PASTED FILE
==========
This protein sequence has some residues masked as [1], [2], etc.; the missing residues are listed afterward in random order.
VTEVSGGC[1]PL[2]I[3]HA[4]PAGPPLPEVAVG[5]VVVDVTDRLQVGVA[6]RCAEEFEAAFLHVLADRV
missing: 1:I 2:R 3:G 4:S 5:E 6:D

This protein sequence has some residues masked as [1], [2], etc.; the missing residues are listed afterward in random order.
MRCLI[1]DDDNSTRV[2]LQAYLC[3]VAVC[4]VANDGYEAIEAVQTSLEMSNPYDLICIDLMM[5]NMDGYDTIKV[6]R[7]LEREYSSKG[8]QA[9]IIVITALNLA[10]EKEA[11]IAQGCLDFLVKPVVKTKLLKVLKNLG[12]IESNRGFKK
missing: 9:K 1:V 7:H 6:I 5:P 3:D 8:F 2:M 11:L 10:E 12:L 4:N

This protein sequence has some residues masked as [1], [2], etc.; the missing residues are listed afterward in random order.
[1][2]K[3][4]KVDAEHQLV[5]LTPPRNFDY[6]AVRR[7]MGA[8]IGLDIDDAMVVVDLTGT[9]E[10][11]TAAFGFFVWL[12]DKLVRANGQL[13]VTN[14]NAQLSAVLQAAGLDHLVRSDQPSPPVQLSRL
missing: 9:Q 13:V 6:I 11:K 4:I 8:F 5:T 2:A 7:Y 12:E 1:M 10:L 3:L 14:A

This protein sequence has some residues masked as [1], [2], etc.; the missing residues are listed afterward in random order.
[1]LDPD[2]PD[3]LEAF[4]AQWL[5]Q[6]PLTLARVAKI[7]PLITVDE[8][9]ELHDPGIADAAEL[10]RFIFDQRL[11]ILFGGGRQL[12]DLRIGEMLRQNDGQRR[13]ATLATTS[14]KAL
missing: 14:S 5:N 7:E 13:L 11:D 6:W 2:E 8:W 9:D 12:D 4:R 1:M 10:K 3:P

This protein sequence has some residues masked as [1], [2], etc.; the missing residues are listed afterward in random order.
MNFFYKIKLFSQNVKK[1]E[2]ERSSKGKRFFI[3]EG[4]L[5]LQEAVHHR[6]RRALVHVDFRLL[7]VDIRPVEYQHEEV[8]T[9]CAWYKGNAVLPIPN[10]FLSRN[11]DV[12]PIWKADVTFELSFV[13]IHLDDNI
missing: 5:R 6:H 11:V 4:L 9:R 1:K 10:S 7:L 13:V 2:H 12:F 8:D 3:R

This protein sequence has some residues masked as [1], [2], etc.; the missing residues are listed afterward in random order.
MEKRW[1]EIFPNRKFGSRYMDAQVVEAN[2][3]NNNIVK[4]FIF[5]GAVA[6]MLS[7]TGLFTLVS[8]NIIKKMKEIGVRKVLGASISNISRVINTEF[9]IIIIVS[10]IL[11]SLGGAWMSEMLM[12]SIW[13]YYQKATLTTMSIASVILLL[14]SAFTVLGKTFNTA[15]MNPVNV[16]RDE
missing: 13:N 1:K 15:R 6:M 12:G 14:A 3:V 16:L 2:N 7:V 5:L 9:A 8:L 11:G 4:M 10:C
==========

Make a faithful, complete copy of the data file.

This protein sequence has some residues masked as [1], [2], etc.; the missing residues are listed afterward in random order.
VTEVSGGC[1]PL[2]I[3]HA[4]PAGPPLPEVAVG[5]VVVDVTDRLQVGVA[6]RCAEEFEAAFLHVLADRV
missing: 1:I 2:R 3:G 4:S 5:E 6:D

This protein sequence has some residues masked as [1], [2], etc.; the missing residues are listed afterward in random order.
MRCLI[1]DDDNSTRV[2]LQAYLC[3]VAVC[4]VANDGYEAIEAVQTSLEMSNPYDLICIDLMM[5]NMDGYDTIKV[6]R[7]LEREYSSKG[8]QA[9]IIVITALNLA[10]EKEA[11]IAQGCLDFLVKPVVKTKLLKVLKNLG[12]IESNRGFKK
missing: 9:K 1:V 7:H 6:I 5:P 3:D 8:F 2:M 11:L 10:E 12:L 4:N

This protein sequence has some residues masked as [1], [2], etc.; the missing residues are listed afterward in random order.
[1][2]K[3][4]KVDAEHQLV[5]LTPPRNFDY[6]AVRR[7]MGA[8]IGLDIDDAMVVVDLTGT[9]E[10][11]TAAFGFFVWL[12]DKLVRANGQL[13]VTN[14]NAQLSAVLQAAGLDHLVRSDQPSPPVQLSRL
missing: 9:Q 13:V 6:I 11:K 4:I 8:F 5:T 2:A 7:Y 12:E 1:M 10:L 3:L 14:A

This protein sequence has some residues masked as [1], [2], etc.; the missing residues are listed afterward in random order.
[1]LDPD[2]PD[3]LEAF[4]AQWL[5]Q[6]PLTLARVAKI[7]PLITVDE[8][9]ELHDPGIADAAEL[10]RFIFDQRL[11]ILFGGGRQL[12]DLRIGEMLRQNDGQRR[13]ATLATTS[14]KAL
missing: 14:S 5:N 7:E 13:L 11:D 6:W 2:E 8:W 9:D 12:D 4:R 1:M 10:K 3:P

This protein sequence has some residues masked as [1], [2], etc.; the missing residues are listed afterward in random order.
MNFFYKIKLFSQNVKK[1]E[2]ERSSKGKRFFI[3]EG[4]L[5]LQEAVHHR[6]RRALVHVDFRLL[7]VDIRPVEYQHEEV[8]T[9]CAWYKGNAVLPIPN[10]FLSRN[11]DV[12]PIWKADVTFELSFV[13]IHLDDNI
missing: 5:R 6:H 11:V 4:L 9:R 1:K 10:S 7:L 13:V 2:H 12:F 8:D 3:R

This protein sequence has some residues masked as [1], [2], etc.; the missing residues are listed afterward in random order.
MEKRW[1]EIFPNRKFGSRYMDAQVVEAN[2][3]NNNIVK[4]FIF[5]GAVA[6]MLS[7]TGLFTLVS[8]NIIKKMKEIGVRKVLGASISNISRVINTEF[9]IIIIVS[10]IL[11]SLGGAWMSEMLM[12]SIW[13]YYQKATLTTMSIASVILLL[14]SAFTVLGKTFNTA[15]MNPVNV[16]RDE
missing: 13:N 1:K 15:R 6:M 12:G 14:A 3:V 16:L 2:N 7:V 5:L 9:A 8:L 11:G 4:M 10:C